I picked up pace on the way back and marched through the station, past netted enclosures housing marmots (all hiding from the sun) to reach an alternative view-point at 2,042m over Lake Leman and the Vaud region, again totally alone with my thoughts and the extraordinary scene. There is a restaurant that can be reached through a long tunnel at the end of the platform where you can enjoy these views with refreshments – I guess that’s where everyone else went.

A train ride to Rochers de Naye, Vaud, Switzerland

A train ride to Rochers de Naye, Vaud, Switzerland

In Winter this is a place for skiers and has a hut to visit Father Christmas, but I was more than content to explore this tranquil setting under the summer sun. Even thinking about it now makes my shoulders sink, my mind a little calmer. The train journey back down the mountain along wooded and grassy swathes and the shimmering blue water, followed by the paddle steamer over the lake from Montreux to Vevey, was the perfect ending.

Here’s a little video of the journey up and down and what was at the top… Would love to know what you think.

 

Thank you to Vaud Tourism for helping me discover this lovely place.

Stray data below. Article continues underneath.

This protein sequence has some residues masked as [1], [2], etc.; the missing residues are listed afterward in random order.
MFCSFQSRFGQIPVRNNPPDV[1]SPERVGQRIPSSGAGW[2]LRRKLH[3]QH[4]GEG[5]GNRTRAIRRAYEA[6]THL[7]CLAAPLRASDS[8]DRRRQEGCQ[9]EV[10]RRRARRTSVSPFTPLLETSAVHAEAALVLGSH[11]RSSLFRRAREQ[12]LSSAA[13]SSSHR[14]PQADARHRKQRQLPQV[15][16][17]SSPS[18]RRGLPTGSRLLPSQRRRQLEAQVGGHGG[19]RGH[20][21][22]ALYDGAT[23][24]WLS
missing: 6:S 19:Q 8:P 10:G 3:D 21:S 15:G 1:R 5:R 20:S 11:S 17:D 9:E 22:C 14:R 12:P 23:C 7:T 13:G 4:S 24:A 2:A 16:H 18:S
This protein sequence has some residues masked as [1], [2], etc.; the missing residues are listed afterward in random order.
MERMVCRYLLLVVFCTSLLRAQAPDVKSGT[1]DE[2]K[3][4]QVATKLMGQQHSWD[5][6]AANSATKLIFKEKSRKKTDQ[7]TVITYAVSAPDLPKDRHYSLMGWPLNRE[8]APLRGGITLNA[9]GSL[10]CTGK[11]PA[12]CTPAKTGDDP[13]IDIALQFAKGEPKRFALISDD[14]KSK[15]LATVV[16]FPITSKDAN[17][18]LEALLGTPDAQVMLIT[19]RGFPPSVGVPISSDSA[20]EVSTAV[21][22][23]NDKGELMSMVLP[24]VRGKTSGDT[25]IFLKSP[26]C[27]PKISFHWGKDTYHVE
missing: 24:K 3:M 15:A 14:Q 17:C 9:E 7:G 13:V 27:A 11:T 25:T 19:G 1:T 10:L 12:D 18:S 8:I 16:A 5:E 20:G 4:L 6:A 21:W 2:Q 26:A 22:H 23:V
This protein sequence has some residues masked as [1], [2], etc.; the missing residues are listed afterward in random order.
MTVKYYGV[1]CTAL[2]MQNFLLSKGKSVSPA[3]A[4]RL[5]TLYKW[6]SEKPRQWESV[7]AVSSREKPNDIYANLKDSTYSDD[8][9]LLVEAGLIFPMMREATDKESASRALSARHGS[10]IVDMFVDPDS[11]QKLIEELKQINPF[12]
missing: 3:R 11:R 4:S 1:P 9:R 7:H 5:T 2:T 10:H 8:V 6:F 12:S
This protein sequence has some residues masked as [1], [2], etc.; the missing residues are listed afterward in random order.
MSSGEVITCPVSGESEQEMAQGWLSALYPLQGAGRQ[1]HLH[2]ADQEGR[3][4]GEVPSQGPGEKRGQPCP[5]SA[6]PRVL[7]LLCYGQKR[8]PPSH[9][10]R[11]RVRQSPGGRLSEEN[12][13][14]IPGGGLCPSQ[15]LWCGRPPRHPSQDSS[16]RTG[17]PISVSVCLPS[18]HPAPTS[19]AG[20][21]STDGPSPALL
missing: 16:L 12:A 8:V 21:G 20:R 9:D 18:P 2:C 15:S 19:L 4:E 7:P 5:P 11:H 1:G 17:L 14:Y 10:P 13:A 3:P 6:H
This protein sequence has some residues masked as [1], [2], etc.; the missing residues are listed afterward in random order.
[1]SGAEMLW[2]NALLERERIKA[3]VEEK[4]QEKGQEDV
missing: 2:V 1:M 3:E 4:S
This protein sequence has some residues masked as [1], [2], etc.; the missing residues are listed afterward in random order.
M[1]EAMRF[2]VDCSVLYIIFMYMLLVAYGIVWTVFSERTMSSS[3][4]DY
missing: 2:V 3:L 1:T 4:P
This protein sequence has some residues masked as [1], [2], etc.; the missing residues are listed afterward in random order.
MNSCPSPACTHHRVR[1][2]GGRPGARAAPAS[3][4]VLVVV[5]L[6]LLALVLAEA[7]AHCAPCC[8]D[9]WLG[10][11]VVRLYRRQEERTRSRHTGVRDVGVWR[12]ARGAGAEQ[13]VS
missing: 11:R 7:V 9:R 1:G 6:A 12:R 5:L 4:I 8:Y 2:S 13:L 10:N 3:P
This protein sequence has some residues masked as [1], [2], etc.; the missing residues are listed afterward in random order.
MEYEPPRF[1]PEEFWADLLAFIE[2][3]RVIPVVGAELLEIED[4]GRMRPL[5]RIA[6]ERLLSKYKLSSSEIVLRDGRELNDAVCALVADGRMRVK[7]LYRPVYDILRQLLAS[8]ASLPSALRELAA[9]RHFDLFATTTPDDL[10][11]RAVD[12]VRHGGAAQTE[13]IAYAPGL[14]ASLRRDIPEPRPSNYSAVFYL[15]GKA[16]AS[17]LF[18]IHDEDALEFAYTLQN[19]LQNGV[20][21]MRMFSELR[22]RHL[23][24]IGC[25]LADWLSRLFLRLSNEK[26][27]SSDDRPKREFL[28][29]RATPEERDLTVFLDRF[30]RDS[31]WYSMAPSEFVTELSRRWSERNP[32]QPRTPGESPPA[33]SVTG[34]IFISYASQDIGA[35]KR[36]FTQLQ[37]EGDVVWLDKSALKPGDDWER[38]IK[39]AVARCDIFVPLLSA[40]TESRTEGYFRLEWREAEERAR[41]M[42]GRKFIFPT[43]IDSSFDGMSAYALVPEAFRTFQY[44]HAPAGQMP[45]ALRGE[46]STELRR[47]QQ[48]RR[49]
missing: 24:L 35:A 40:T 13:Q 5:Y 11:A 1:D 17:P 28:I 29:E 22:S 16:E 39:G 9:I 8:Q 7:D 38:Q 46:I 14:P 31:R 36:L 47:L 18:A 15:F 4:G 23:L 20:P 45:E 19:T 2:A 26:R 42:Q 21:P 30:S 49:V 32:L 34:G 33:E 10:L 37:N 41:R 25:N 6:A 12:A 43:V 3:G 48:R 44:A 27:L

More information about Rochers de Naye here.

A visit to Rochers de Naye, Vaud, Switzerland

Where do you go to clear your head and lift your spirits?

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17 Comments
  1. Dave Reeder permalink
    August 26, 2017 11:19 am

    Gorgeous pics, Sally, of such a tranquil place – the kind of scenery that really uplifts the spirits. For your future consideration, I absolutely loved the Cirque de Gavarnie is a cirque in the central Pyrenees, which has a similar majesty and calm. To clear my head and lift my spirits? Well, in Dubai, that used often to be the drive to Barracuda – the drive on a Friday morning was peaceful, especially with the thought that I would soon be lifting spirits into the back of the car… More seriously, I love the countryside here on Dartmoor, which always fills me with gratitude that I ended up here. Still waiting for a car but I probably manage to see more on the bus to and from Exeter – almost certainly because I’m not driving. Special treats are always the glimpses of the upper River Teign which the bus crosses a couple of times – shallow, fast-flowing and rich with healthy plants. And there’s always something new to spot. On the trip into Exeter a few days ago, we pulled over to let a car pass and there, in the hedgerow, was an ancient well. Whilst it’s exhilarating to see the wide landscapes, sometimes the small details are just as life affirming.

    • August 28, 2017 4:13 pm